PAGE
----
The Government said that it is confident of approving the omnibus law and warned that it will not accept any more changes

Guillermo Francos affirmed that there will be no more changes in the omnibus law

In another hectic week, the national government divided its attention between the general strike and mobilization of the CGT and the omnibus law, which obtained a favorable opinion in committee, with several changes compared to the original project. And although of the 55 votes that the ruling party achieved, 34 were in dissent, the Executive Branch warned that they do not contemplate offering more modifications before its treatment in the chamber.

The Minister of the Interior, Guillermo Francos, assured today that they are confident that the so-called Bases law will be approved, first in the Chamber of Deputies and then in the Senate, although he admitted that there are some “deputies and governors” who still have reservations about some points. . Despite that, he clarified that they are not thinking of offering new changes regarding the project sent by the Government.

“All the agreements that have been reached with the blocs that have led to this majority opinion They contemplate the maximum transfer capacity that the Government has based on what it intends for the economic situation in the coming months. We know that there are some legislators and governors who have a different view on this,” Francos said.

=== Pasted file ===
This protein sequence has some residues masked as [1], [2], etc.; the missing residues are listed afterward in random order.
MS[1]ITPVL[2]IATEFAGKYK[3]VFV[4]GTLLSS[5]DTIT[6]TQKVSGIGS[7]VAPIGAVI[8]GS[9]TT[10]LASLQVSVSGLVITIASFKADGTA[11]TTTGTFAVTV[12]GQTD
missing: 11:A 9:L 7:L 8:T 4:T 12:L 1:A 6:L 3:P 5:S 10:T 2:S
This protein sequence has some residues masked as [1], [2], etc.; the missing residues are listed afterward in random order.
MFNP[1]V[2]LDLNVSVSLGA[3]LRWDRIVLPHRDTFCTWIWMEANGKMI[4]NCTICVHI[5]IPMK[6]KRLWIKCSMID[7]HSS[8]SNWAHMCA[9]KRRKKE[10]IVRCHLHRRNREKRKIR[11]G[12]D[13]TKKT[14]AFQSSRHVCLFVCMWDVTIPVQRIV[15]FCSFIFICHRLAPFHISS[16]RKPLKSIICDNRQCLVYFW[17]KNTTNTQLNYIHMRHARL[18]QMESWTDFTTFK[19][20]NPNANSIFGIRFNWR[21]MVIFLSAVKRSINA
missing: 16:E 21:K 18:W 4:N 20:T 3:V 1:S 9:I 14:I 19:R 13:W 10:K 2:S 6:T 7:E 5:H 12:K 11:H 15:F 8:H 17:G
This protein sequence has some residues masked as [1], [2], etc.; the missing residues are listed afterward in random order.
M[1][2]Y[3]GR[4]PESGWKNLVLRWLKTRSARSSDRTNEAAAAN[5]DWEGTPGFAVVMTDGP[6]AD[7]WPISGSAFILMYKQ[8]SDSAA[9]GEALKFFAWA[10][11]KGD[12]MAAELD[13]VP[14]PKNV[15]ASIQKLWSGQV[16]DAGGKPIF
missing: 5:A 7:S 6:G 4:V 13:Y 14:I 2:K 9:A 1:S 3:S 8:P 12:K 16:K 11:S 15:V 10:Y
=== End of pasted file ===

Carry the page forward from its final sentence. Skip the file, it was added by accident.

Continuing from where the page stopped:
In dialogue with journalist Marcelo Longobardi on Radio Rivadavia, the minister assured that the central issue is that of withholdings, which several governors are against.

“We all know that it is a bad tax, but it is the place from which resources can be obtained today to balance the economy. The Government’s intention is to maintain it. Of course, in the voting process If the deputies decide that they are not affected, well, cuts will have to be made in other sectors of the economy.”Francos warned.

The Government overcame the first obstacle in the race to approve the Omnibus Law: in the early hours of this Wednesday he managed to obtain the majority opinion in the plenary session of commissions after frenetic negotiations with the dialogue opposition. However, the talks bogged down again and the session scheduled for tomorrow had to be postponed until next week.

In the early hours of Wednesday morning, the Government obtained the committee’s opinion for its omnibus bill. Photo: Franco Fafasuli

The ruling party added 55 signatures from the 115 members of the plenary session, but 34 were “with partial dissent”, even from its closest allies, the PRO. The UCR It was split in half, of the 16 members of the plenary session, 8 voted with the ruling party and the rest decided not to accompany any opinion. It was a way of making explicit their intentions for the Government to continue making changes to the text.

Francos admitted today that ““It is complex to deal with a law that covers so many aspects of the reality of a country,” but he said that that was also when they presented the project and that, nevertheless, they achieved the opinion in committee.